TEPHINET and Partners Deliver Emergency Response Training for FETPs in South Caucasus and Eastern European Regions

Amber Lauff, Communications Manager

Workshop attendees participate in a simulation exercise during days 4-6 of the course.


From July 11-16 TEPHINET supported the delivery of an “Epidemiological Methods in Humanitarian Emergencies” course for Field Epidemiology Training Program (FETP) graduates and affiliates in the South Caucasus and Eastern European region. The workshop, which took place in Tbilisi, Georgia, was delivered in partnership with the World Health Organization (WHO), U.S. Centers for Disease Control and Prevention (CDC), and CDC Country office in Georgia, and provided participants with essential skills and competencies needed to respond to humanitarian emergencies.

The six-day training consisted of both didactic and practical elements, including competencies in public health surveillance in emergencies, field Investigation of acute public health events associated with emergencies, humanitarian epidemiology, and humanitarian information management. During days four through six participants were led through simulation exercises (SIMEX) that included developing a public health situation analysis (PHSA), conducting needs assessment and survey missions, addressing outbreak rumors, and setting up Early Warning Alert and Response (EWAR). These simulation exercises gave attendees the opportunity to apply concepts presented during the first three-and-half days of the course and engage in more hands-on learning. 

According to Boris Pavlin, WHO team lead for acute events epidemiology and co-designer and facilitator of the course, participants were really energized by the SIMEX. “People really felt like it brought all of the concepts together and really reinforced what they learned. They got to see how the different pieces fit together in the context of a single story,” Pavlin shared. 

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A graduate of the first cohort of the Ukraine FETP receives her certificate for participating in the course.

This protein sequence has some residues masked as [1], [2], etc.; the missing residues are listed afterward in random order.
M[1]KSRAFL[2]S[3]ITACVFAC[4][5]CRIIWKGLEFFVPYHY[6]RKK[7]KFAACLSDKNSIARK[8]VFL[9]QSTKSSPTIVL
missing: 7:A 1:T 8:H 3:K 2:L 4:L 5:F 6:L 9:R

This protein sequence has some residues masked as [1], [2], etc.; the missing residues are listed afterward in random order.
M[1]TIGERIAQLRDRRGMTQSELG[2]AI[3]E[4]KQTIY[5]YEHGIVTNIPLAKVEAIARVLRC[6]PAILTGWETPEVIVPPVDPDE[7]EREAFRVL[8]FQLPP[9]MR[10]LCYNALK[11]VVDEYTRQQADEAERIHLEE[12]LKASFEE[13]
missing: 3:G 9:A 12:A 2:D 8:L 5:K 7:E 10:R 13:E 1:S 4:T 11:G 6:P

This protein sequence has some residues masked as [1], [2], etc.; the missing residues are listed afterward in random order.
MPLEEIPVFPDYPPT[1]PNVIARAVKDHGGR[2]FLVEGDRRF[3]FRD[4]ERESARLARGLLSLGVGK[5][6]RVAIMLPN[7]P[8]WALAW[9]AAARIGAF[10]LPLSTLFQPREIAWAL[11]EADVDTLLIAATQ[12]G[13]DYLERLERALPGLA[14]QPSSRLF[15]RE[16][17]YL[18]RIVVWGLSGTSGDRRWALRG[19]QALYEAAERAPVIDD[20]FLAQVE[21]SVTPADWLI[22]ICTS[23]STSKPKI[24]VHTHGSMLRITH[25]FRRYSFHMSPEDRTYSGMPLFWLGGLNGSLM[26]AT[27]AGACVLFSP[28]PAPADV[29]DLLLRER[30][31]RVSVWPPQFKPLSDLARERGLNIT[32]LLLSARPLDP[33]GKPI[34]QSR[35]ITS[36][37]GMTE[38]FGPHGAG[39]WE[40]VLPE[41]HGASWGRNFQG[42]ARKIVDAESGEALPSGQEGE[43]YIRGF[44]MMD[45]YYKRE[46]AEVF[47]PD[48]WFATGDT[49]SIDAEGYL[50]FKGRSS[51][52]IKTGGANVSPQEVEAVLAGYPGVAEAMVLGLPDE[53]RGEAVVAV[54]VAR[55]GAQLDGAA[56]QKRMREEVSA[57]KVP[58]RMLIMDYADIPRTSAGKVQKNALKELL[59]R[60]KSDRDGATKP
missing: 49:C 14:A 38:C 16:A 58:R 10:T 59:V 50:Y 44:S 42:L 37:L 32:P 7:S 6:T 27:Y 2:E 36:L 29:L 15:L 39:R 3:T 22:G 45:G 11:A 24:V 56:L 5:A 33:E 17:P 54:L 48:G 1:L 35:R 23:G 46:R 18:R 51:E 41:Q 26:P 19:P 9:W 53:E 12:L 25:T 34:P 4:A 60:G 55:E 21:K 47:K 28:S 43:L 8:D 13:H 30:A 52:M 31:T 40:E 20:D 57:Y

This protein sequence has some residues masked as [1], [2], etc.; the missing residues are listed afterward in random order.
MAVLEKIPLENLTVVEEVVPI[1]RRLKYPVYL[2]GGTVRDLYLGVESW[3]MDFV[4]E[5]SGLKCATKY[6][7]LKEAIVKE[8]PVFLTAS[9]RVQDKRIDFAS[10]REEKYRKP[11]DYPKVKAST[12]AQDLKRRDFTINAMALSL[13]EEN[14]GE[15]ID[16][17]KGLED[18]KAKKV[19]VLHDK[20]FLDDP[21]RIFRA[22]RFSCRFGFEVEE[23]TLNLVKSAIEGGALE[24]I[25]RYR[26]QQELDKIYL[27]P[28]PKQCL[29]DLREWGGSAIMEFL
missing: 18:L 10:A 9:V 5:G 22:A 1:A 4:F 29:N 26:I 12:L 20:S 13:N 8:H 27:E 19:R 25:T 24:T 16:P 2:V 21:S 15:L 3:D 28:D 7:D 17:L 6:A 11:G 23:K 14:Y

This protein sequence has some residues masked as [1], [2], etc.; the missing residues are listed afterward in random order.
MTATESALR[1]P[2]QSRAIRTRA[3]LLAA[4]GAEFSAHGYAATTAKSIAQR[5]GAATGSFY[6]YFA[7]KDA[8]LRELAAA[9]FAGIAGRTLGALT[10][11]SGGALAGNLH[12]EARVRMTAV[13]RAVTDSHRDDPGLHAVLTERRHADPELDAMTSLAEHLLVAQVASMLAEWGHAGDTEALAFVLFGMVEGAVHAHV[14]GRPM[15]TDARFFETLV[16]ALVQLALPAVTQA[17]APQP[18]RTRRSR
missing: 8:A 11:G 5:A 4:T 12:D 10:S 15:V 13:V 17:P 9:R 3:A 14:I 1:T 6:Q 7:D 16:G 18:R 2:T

In total, 16 FETP graduates from Ukraine, Moldova, Azerbaijan, Armenia, and Georgia, and five non-FETP participants from Ukraine and Moldova, were awarded certificates for completing the training. Given the ongoing conflict in Ukraine, there is an increased likelihood that these individuals may be called upon to respond to conflict-related emergencies in the region, underscoring the need for, and impact of, this kind of training. 

“One of the things that made [this training] so impactful was that it wasn't just theoretical; these people are responding to refugees or to their own internally displaced people or affected populations, so it made it very emotional and real," said Pavlin. 

This training is part of a larger effort by TEPHINET and partners to provide FETP graduates with the skills needed to deploy for humanitarian emergencies. FETP fellows and graduates are increasingly called upon to respond to public health emergencies around the globe, yet standardized training to develop the skills and competencies needed to successfully deploy is limited. TEPHINET is thus working with partners and subject matter experts to develop a standardized emergency response curriculum for FETP alumni, and to identify opportunities to host additional “Epidemiological Methods in Humanitarian Emergencies” courses. The next course is scheduled for later this year in Ghana.

TEPHINET Secretariat team members Sam McKeever and Stephen Kim join workshop participants for a group photo.

TEPHINET Secretariat team members Sam McKeever and Stephen Kim join workshop participants for a group photo.


An additional goal of TEPHINET’s emergency response work is to build a diverse roster of field epidemiologists with varying experience, background, languages, and global representation so that when organizations need emergency responders, they think of FETPs first.  As TEPHINET’s Emergency Response Project Team Lead Lisandro Torre puts it, “Ultimately, we want to introduce the world to FETP graduates as a foundational piece of international public health infrastructure and global outbreak response.”